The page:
post #9 of 26
Quote:
Originally Posted by anachronism View Post
 

Could Vail be manually scanning to ensure that one isn't using somebody else's pass?

 

It seems Vail has been more vigilant about that the last few years, including arresting a person who then stated to the cops that the reason they were not the gender of the person shown on the pass was because they had undergone a sex change.

Yup, they are always looking for cheaters

Supposedly there is a bounty paid to the checker for catching said cheater

 

rumored to be $100

Now that will buy a lot of PBR :beercheer:

post #10 of 26
Quote:
Originally Posted by near nyquist View Post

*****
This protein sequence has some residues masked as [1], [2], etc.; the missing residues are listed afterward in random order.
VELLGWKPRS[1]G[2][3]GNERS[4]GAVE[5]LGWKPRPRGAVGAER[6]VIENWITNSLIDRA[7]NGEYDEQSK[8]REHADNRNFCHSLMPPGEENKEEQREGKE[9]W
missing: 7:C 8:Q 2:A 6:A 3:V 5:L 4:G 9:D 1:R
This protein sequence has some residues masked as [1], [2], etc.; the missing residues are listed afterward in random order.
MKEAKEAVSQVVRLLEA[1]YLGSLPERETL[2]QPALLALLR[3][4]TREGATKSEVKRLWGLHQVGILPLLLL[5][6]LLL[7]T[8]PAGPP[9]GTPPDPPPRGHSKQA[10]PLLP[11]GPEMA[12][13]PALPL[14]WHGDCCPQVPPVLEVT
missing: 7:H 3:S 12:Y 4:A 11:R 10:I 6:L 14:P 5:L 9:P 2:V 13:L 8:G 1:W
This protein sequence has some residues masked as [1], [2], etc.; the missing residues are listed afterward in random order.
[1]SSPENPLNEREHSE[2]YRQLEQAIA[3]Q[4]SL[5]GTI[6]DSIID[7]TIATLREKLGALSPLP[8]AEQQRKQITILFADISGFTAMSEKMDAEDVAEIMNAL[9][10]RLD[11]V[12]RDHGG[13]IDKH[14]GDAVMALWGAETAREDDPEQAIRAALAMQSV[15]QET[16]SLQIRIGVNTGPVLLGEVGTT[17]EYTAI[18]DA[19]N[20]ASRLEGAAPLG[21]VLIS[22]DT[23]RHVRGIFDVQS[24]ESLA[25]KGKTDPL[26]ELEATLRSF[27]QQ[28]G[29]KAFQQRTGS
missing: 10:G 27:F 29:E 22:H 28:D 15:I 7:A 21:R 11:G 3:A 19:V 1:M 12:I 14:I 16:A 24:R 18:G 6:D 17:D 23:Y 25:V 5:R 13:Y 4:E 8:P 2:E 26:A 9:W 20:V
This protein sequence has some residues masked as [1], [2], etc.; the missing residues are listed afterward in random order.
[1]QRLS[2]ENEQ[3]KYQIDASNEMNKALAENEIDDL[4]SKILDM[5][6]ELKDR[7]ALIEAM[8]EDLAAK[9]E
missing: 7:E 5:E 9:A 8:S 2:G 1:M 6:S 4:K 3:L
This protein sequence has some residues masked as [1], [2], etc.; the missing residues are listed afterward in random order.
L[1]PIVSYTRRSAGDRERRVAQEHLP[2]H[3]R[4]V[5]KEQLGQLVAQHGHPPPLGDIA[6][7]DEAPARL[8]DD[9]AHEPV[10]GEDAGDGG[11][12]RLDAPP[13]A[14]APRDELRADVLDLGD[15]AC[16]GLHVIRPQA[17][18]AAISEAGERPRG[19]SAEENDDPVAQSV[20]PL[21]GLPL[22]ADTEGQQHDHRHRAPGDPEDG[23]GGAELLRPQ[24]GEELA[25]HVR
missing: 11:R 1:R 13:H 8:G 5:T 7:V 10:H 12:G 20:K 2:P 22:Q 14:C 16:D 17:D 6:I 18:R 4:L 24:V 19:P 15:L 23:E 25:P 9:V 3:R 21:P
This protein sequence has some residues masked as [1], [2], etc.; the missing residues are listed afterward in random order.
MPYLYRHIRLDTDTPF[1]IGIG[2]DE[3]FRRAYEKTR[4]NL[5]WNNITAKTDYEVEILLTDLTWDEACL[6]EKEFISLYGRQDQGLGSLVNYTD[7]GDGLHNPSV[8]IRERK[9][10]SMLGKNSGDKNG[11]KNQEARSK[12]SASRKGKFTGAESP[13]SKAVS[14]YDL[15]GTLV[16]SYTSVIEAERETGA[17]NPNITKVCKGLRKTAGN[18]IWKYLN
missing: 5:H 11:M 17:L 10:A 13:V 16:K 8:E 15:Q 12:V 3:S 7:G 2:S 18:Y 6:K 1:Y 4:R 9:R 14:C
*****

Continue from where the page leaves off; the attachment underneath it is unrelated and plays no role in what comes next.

That one is easy, Vails RDIF pass system did not work with the powder corp RFID system that was in place

 

Two, I always just blow past those guys,  always give em a chance to scan but if they are busy with a gaper I blow em off

I'm not sure there's a common technology here. I've never heard of an RFID system that uses manual scanners. Usually manual scanning is done with barcode/laser scanners. RFID systems are in place with gates that activate automatically when they detect the chip in your card. An RFID system, you never have to take your pass out of your pocket, so hand scanning would be awkward, as the liftie doesn't know what pocket you have the pass in. 

 

What it sounds like is PMCR was using RFID, but Vail Corp probably still utilizes the old barcode laser scanner system. Since Vail wants uniformity across its mountains to make things easier for Epic Pass holders, they most likely reverted PMCR back to the older technology. I haven't been to either PMCR or Vail Corp mountains recently, so I'm just guessing on this. Does this sound accurate?